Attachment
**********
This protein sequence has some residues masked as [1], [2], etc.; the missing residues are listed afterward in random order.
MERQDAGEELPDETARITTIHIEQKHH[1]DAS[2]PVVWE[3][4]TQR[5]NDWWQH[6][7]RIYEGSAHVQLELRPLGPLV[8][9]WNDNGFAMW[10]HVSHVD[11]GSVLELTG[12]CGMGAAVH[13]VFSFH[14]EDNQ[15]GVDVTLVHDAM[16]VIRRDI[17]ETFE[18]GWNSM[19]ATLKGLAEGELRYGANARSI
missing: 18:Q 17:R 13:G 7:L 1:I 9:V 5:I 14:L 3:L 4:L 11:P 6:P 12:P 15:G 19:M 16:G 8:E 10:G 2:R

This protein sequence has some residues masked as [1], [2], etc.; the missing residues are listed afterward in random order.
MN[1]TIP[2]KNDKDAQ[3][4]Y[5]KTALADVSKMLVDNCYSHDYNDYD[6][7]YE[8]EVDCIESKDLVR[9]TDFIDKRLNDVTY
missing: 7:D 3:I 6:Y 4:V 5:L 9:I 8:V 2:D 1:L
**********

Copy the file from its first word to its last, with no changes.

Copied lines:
This protein sequence has some residues masked as [1], [2], etc.; the missing residues are listed afterward in random order.
MERQDAGEELPDETARITTIHIEQKHH[1]DAS[2]PVVWE[3][4]TQR[5]NDWWQH[6][7]RIYEGSAHVQLELRPLGPLV[8][9]WNDNGFAMW[10]HVSHVD[11]GSVLELTG[12]CGMGAAVH[13]VFSFH[14]EDNQ[15]GVDVTLVHDAM[16]VIRRDI[17]ETFE[18]GWNSM[19]ATLKGLAEGELRYGANARSI
missing: 18:Q 17:R 13:G 7:L 1:I 9:V 5:I 14:L 3:L 4:L 11:P 6:P 12:P 15:G 19:M 16:G 8:E 10:G 2:R

This protein sequence has some residues masked as [1], [2], etc.; the missing residues are listed afterward in random order.
MN[1]TIP[2]KNDKDAQ[3][4]Y[5]KTALADVSKMLVDNCYSHDYNDYD[6][7]YE[8]EVDCIESKDLVR[9]TDFIDKRLNDVTY
missing: 7:D 3:I 6:Y 4:V 5:L 9:I 8:V 2:D 1:L